49 CFR § 386.42 - Written interrogatories to parties.
(a) Without leave, any party may serve upon any other party written interrogatories to be answered by the party to whom the interrogatories are directed; or, if that party is a public or private corporation or partnership or association or governmental agency, by any officer or agent, who will furnish the information available to that party.
(b) The maximum number of interrogatories served will not exceed 30, including all subparts, unless the Assistant Administrator or Administrative Law Judge permits a larger number on motion and for good cause shown. Other interrogatories may be added without leave, so long as the total number of approved and additional interrogatories does not exceed 30.
(c) Each interrogatory shall be answered separately and fully in writing under oath unless it is objected to, in which event the grounds for objection shall be stated and signed by the party, or counsel for the party, if represented, making the response. The party to whom the interrogatories are directed shall serve the answers and any objections within 30 days after the service of the interrogatories, or within such shortened or longer period as the Assistant Administrator or the Administrative Law Judge may allow.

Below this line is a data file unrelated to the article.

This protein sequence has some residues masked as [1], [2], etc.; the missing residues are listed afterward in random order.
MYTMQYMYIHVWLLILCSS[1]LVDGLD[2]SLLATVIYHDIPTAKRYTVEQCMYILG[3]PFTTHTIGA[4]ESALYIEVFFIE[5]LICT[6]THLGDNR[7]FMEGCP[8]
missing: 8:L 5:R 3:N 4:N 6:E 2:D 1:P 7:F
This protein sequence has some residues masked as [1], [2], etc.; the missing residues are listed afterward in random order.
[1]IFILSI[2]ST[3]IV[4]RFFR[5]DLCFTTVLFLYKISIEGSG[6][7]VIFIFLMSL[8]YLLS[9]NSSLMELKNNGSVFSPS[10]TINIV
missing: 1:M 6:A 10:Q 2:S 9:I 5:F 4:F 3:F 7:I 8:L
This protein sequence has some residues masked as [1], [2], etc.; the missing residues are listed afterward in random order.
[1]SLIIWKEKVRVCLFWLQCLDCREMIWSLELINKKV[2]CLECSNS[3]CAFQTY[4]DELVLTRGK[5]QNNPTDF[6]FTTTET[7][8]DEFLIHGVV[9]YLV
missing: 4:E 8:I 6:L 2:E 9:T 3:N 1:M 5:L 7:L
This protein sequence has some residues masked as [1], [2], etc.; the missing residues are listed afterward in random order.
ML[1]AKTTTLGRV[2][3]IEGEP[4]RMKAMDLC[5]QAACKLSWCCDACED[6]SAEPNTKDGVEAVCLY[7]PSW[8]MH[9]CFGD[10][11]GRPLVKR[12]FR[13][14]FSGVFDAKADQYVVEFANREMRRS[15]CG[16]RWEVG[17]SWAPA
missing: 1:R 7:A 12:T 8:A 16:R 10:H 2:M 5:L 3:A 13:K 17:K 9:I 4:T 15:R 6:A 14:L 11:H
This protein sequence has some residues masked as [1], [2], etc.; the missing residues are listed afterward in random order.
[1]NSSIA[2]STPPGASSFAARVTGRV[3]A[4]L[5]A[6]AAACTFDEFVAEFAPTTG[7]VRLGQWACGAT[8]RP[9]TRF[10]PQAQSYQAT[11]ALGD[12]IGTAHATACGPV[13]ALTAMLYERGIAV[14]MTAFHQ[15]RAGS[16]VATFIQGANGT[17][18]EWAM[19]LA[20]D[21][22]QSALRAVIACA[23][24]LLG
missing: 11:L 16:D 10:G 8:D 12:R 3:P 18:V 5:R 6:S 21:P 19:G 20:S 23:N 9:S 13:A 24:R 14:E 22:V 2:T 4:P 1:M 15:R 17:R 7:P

(d) Motions to compel may be made in accordance with § 386.45.
(e) A notice of discovery must be served on the Assistant Administrator or, in cases that have been referred to the Office of Hearings, on the Administrative Law Judge. A copy of the interrogatories, answers, and all related pleadings must be served on all parties to the proceeding.
(f) An interrogatory otherwise proper is not necessarily objectionable merely because an answer to the interrogatory involves an opinion or contention that relates to fact or the application of law to fact, but the Assistant Administrator or Administrative Law Judge may order that such an interrogatory need not be answered until after designated discovery has been completed or until a prehearing conference or other later time.